Yahoo! (Nasdaq: YHOO) is finally facing the music. The company is in the process of shuttering its Yahoo! Music Unlimited service, according to PaidContent.org. It will send its current subscriber base and any future leads to Rhapsody America, the joint venture between RealNetworks' (Nasdaq: RNWK) Rhapsody and Viacom's (NYSE: VIA) MTV.

The handoff resembles Time Warner's (NYSE: TWX) turnover of its 350,000 AOL Music subscribers to Rhapsody rival Napster (Nasdaq: NAPS) last year.

Yahoo! Music Unlimited offers free Web-tethered access to a library of more than two million songs. Subscribers pay $8.99 a month, or $71.88 a year (which breaks down to $5.99 a month). Those rates will likely bump up to the higher rates of the more features-laden Rhapsody America service.

The failure of Yahoo! and AOL in this space should provide an important lesson. Catchall dot-com behemoths have a tough time competing against nimble niche players. AOL Music tried to stand out by offering videos, and failed. Yahoo! tried to stand out on price. That apparently didn't work out, either.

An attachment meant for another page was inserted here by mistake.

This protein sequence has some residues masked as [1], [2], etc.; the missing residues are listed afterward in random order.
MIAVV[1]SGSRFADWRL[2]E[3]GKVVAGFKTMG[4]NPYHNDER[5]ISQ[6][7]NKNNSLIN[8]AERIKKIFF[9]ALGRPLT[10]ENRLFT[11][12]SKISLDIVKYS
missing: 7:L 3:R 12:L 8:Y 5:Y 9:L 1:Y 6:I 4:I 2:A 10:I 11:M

RealNetworks and Napster are the biggest fish in unlimited digital music offerings, but that's still a limited market. Apple (Nasdaq: AAPL) commands a larger audience for its a la carte digital downloads through iTunes.

The premium services also find themselves competing against everything from Internet radio to free, ad-supported streaming sites like CBS' (NYSE: CBS) Last.fm. That's before we even consider the plethora of unauthorized digital music providers.

In short, this is a dynamic sector, but let's not assume that Napster and RealNetworks will be the ultimate survivors. Napster has struggled to turn a profit. RealNetworks posted an operating loss in its most recent quarter. Both companies are blessed with cash-rich balance sheets, but one can't ignore the possibility that they, too, will one day hand off their fledgling services to someone else.

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Longtime Fool contributor Rick Munarriz doesn't have the urge to sign up for a digital music subscription service, though he loves his music enough to subscribe to satellite radio. He does not own shares in any of the companies in this story. He is also part of the Rule Breakers newsletter research team, seeking out tomorrow's ultimate growth stocks a day early. The Fool has a disclosure policy.